Dec 29, 2006

The Central Statistical Office estimates that Belize's economy grew by two
point nine percent in the first three quarters of 2006 compared to the same
period last year.This is according to a news release from the Ministry of
National Development, not including revenues from the oil industry.The
assessment for the growth is based on production information collected from
the major industries and key economic activity indicators such as tourist
arrivals and import spending. An analysis of the economy's performance at
the sector level indicates the growth was due almost to three main
sectors.These are wholesale and retail distribution, water and electricity,
and agriculture. The release points out that wholesale and retail
distribution increased by 7.6 percent because of greater consumer demands
for goods.An example given was the reported 8.4 percent increase in imports
to the commercial free zone.The 33 percent growth in the water and
electricity sector was attributed to the Chalillo dam, which is said to have
boosted electricity generation by about 45 percent.Agriculture reportedly
rebounded 8.8 percent with sugar cane and livestock making the largest
contributions.Fishing, however, reported a decline of 22.3 percent, as did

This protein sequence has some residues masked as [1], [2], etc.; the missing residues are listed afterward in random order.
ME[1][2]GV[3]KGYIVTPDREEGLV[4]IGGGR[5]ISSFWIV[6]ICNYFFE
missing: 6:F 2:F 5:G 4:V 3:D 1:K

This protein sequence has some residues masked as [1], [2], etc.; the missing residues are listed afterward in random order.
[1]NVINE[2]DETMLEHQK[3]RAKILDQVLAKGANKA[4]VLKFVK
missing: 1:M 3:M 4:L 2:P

manufacturing by 1.3 percent and construction by 4.7 percent.
Revenues from papayas and bananas also increased by 15 and 5.7 percent
respectively. Hotels and restaurants also showed a decrease by 4.9 percent
and so did the government by 7.1 percent. Statistics for the first 11 months
of 2006 show that import spending rose by 11.6 percent to a record high of
1.2 billion dollars. Mineral fuels, lubricants, machinery and transport
equipment continue to be the two largest purchases, according to the
release.The only reduction in imports was in food and live animals, which
fell by 5 percent. The U-S supplied 38 percent of Belize's imports while
Central America retained 20 percent. Consumer price inflation also reached
4.3 percent, breaking the four percent mark for the first time since
1996.The rise in fuel prices resulted in a 6.9 percent transportation and
communication index rise.Noteworthy is that within five months of the
General Sales Tax consumer prices were generally backed to the pre-G-S-T
level. There were reported increased earnings from all seven major export
commodities except for the sales of marine products.

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